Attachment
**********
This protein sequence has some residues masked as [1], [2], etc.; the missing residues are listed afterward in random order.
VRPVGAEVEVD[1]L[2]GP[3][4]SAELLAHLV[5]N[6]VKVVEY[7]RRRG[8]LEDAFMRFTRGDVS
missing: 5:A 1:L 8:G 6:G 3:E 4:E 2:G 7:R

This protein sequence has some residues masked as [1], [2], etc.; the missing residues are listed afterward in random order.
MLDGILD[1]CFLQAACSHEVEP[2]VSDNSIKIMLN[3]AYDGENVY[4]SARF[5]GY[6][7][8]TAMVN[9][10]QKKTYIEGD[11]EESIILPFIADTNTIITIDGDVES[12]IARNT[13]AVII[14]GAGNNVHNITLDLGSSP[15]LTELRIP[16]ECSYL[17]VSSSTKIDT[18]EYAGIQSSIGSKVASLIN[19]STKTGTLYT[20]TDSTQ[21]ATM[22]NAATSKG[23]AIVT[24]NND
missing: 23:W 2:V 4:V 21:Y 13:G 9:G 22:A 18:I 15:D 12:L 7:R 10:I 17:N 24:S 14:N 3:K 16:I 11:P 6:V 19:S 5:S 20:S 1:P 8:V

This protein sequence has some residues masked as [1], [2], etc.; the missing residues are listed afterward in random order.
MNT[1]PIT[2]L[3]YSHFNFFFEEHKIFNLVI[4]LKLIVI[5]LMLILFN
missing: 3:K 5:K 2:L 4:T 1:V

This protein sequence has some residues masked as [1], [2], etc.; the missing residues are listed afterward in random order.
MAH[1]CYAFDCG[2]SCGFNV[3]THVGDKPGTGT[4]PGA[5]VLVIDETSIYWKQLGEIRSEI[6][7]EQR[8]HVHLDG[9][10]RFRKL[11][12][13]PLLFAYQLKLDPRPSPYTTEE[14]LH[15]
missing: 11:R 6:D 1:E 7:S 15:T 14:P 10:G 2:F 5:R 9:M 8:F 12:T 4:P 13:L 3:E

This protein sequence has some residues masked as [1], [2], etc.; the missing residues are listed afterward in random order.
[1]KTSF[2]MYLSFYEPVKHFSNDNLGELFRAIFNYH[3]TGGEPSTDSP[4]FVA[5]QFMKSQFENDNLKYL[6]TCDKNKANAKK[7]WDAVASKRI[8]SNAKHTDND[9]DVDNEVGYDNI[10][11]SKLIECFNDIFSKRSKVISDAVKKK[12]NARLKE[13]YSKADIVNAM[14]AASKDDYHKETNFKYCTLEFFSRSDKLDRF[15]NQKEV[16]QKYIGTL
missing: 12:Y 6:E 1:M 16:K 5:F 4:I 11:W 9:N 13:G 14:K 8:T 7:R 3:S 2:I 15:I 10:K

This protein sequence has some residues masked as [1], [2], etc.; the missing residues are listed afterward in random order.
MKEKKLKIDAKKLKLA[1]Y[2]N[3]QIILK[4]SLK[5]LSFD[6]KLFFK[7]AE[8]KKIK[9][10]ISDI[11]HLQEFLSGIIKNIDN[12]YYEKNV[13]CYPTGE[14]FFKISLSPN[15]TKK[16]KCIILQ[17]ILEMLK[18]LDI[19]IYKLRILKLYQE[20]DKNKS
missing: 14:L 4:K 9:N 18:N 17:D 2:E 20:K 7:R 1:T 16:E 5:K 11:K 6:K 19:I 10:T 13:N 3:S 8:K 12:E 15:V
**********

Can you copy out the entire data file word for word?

This protein sequence has some residues masked as [1], [2], etc.; the missing residues are listed afterward in random order.
VRPVGAEVEVD[1]L[2]GP[3][4]SAELLAHLV[5]N[6]VKVVEY[7]RRRG[8]LEDAFMRFTRGDVS
missing: 5:A 1:L 8:G 6:G 3:E 4:E 2:G 7:R

This protein sequence has some residues masked as [1], [2], etc.; the missing residues are listed afterward in random order.
MLDGILD[1]CFLQAACSHEVEP[2]VSDNSIKIMLN[3]AYDGENVY[4]SARF[5]GY[6][7][8]TAMVN[9][10]QKKTYIEGD[11]EESIILPFIADTNTIITIDGDVES[12]IARNT[13]AVII[14]GAGNNVHNITLDLGSSP[15]LTELRIP[16]ECSYL[17]VSSSTKIDT[18]EYAGIQSSIGSKVASLIN[19]STKTGTLYT[20]TDSTQ[21]ATM[22]NAATSKG[23]AIVT[24]NND
missing: 23:W 2:V 4:V 21:Y 13:G 9:G 22:A 18:I 15:D 12:L 7:R 10:I 17:N 24:S 14:N 3:K 16:I 11:P 6:V 19:S 5:S 20:S 1:P 8:V

This protein sequence has some residues masked as [1], [2], etc.; the missing residues are listed afterward in random order.
MNT[1]PIT[2]L[3]YSHFNFFFEEHKIFNLVI[4]LKLIVI[5]LMLILFN
missing: 3:K 5:K 2:L 4:T 1:V

This protein sequence has some residues masked as [1], [2], etc.; the missing residues are listed afterward in random order.
MAH[1]CYAFDCG[2]SCGFNV[3]THVGDKPGTGT[4]PGA[5]VLVIDETSIYWKQLGEIRSEI[6][7]EQR[8]HVHLDG[9][10]RFRKL[11][12][13]PLLFAYQLKLDPRPSPYTTEE[14]LH[15]
missing: 11:R 6:D 1:E 7:S 15:T 14:P 10:G 2:F 5:R 9:M 8:F 12:T 4:P 13:L 3:E

This protein sequence has some residues masked as [1], [2], etc.; the missing residues are listed afterward in random order.
[1]KTSF[2]MYLSFYEPVKHFSNDNLGELFRAIFNYH[3]TGGEPSTDSP[4]FVA[5]QFMKSQFENDNLKYL[6]TCDKNKANAKK[7]WDAVASKRI[8]SNAKHTDND[9]DVDNEVGYDNI[10][11]SKLIECFNDIFSKRSKVISDAVKKK[12]NARLKE[13]YSKADIVNAM[14]AASKDDYHKETNFKYCTLEFFSRSDKLDRF[15]NQKEV[16]QKYIGTL
missing: 12:Y 6:E 1:M 16:K 5:F 4:I 11:W 9:N 13:G 14:K 8:T 7:R 3:S 2:I 15:I 10:K

This protein sequence has some residues masked as [1], [2], etc.; the missing residues are listed afterward in random order.
MKEKKLKIDAKKLKLA[1]Y[2]N[3]QIILK[4]SLK[5]LSFD[6]KLFFK[7]AE[8]KKIK[9][10]ISDI[11]HLQEFLSGIIKNIDN[12]YYEKNV[13]CYPTGE[14]FFKISLSPN[15]TKK[16]KCIILQ[17]ILEMLK[18]LDI[19]IYKLRILKLYQE[20]DKNKS
missing: 14:L 4:K 9:N 18:N 17:D 2:E 20:K 7:R 1:T 16:E 5:K 11:K 6:K 19:I 10:T 13:N 3:S 8:K 12:E 15:V